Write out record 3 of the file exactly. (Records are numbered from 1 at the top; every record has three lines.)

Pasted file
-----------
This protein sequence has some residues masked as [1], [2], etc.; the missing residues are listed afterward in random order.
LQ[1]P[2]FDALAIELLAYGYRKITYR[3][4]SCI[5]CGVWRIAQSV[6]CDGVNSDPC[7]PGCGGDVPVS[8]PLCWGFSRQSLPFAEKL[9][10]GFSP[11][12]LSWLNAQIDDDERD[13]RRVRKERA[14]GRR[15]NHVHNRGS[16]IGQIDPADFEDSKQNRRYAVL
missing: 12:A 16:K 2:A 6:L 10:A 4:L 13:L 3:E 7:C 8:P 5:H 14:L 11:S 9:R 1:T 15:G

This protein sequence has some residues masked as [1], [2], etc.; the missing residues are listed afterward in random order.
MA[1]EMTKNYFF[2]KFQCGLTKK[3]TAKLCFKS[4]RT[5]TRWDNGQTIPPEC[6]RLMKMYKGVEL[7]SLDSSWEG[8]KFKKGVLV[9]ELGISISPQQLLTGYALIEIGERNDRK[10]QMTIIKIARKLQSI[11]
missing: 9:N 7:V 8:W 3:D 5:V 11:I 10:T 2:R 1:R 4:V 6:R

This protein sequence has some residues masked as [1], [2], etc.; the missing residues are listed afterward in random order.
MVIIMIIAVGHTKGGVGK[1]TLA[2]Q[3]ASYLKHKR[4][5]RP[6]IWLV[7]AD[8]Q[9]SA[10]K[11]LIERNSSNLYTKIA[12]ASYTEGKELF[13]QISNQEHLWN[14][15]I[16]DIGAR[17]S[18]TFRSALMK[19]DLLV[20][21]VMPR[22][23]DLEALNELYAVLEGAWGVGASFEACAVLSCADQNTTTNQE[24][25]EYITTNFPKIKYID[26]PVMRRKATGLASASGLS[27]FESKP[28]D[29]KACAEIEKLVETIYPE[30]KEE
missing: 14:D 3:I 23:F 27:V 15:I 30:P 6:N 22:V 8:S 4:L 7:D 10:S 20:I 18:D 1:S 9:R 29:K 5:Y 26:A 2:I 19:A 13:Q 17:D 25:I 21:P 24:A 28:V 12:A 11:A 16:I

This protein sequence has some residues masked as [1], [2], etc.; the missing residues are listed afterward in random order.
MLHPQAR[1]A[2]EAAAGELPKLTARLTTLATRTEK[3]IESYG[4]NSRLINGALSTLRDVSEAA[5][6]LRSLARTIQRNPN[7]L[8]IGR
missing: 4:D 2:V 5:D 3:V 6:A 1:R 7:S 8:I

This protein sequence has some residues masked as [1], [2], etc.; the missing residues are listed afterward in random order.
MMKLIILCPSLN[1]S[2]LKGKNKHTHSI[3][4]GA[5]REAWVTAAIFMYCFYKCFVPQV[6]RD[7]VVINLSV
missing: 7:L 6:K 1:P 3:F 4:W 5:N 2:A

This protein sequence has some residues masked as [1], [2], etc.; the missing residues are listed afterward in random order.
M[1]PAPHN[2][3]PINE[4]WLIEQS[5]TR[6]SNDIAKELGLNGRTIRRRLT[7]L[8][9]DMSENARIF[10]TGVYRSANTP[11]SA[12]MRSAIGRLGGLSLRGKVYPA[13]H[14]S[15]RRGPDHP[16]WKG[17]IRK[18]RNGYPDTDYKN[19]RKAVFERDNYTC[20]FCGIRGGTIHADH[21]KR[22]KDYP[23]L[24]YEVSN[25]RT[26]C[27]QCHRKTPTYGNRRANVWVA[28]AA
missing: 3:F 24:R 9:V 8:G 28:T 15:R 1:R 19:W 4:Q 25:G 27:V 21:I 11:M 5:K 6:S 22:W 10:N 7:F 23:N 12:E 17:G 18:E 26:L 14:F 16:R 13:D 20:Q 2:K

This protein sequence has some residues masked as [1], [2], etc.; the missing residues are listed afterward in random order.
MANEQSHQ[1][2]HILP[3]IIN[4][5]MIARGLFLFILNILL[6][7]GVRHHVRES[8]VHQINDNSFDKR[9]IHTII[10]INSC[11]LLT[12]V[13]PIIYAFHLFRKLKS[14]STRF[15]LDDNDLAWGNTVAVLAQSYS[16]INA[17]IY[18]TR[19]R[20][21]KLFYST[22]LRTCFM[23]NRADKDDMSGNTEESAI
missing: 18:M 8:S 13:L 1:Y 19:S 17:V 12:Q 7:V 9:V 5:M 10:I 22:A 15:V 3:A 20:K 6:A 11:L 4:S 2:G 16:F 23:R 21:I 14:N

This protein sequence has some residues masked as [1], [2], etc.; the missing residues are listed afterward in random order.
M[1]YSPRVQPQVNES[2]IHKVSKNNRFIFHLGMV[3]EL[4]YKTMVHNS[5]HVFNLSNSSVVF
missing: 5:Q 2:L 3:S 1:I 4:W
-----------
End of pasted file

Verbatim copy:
This protein sequence has some residues masked as [1], [2], etc.; the missing residues are listed afterward in random order.
MVIIMIIAVGHTKGGVGK[1]TLA[2]Q[3]ASYLKHKR[4][5]RP[6]IWLV[7]AD[8]Q[9]SA[10]K[11]LIERNSSNLYTKIA[12]ASYTEGKELF[13]QISNQEHLWN[14][15]I[16]DIGAR[17]S[18]TFRSALMK[19]DLLV[20][21]VMPR[22][23]DLEALNELYAVLEGAWGVGASFEACAVLSCADQNTTTNQE[24][25]EYITTNFPKIKYID[26]PVMRRKATGLASASGLS[27]FESKP[28]D[29]KACAEIEKLVETIYPE[30]KEE
missing: 14:D 3:I 23:F 27:V 15:I 30:P 6:N 22:V 8:S 4:L 7:D 10:S 20:I 18:D 1:S 9:R 29:K 5:Y 26:A 2:I 19:A 13:Q 17:D 25:I 21:P 24:A 28:V 12:A 11:A 16:I